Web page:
Have you seen Grace and Frankie by the way? In a nutshell it's about two vibrant women in their 70s who suddenly become roommates because their husbands announced they are gay, been having a secret relationship with each other for years, and want a divorce from Grace and Frankie because so that they can married. A mouthful, huh?

The series revolve around Grace and Frankie coming to terms with suddenly being on their own after 30-40 years of marriage. It's also about the women becoming each other's main support, although they don't think much of each other's life style. Grace is an uptight former CEO of her own company while Frankie is an old hippie artist. There are also secondary stories about Bob (Grace's husband played by Martin Sheen) and Saul (Frankie's ex played by Sam Waterston), as well as the adult children of Grace and Bob and Frankie and Saul.  Another mouthful!

I love this show. The storyline. The subject matter—after all, how many TV shows feature older people in a not-so-schmaltzy way. The cast, wowza! One of the creators of the show is Marta Kauffman who also co-created Friends. Quality! And, lots of strong writing, I must add.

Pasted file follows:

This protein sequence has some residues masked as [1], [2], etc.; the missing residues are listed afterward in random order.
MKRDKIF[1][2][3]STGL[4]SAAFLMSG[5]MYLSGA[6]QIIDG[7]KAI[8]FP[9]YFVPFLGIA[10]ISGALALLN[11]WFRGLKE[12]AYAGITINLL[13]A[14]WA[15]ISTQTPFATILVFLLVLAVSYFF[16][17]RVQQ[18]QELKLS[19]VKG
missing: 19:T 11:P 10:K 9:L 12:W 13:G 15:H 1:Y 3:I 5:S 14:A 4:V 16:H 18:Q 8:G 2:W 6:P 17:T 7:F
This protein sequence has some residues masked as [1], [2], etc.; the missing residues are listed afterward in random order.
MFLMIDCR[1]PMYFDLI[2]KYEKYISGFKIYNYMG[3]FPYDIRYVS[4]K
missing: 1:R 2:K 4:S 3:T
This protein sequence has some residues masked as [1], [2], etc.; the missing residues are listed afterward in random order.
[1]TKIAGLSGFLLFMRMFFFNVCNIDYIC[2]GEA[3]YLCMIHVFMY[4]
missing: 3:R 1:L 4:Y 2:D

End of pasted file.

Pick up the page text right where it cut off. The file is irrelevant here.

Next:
Okay. Enough about this show before I distract myself from my original intention of today's blog. If you want to know more about the series, check out the Grace and Frankie website or the Wikipedia article about the series.

My original intention? I began this post on Sunday. Today is Wednesday.

My original intention?

Focus, focus, Susie, my darling dear.

My original intention?

Just—in all senses of just—to let me know that I need to express. . .to articulate. . .to humor. . .to feel out loud what's inside my soul.

Just often sad.

That shall pass.

And, while it is passing, I shall do my best to write my thoughts via the keyboard rather than in the air.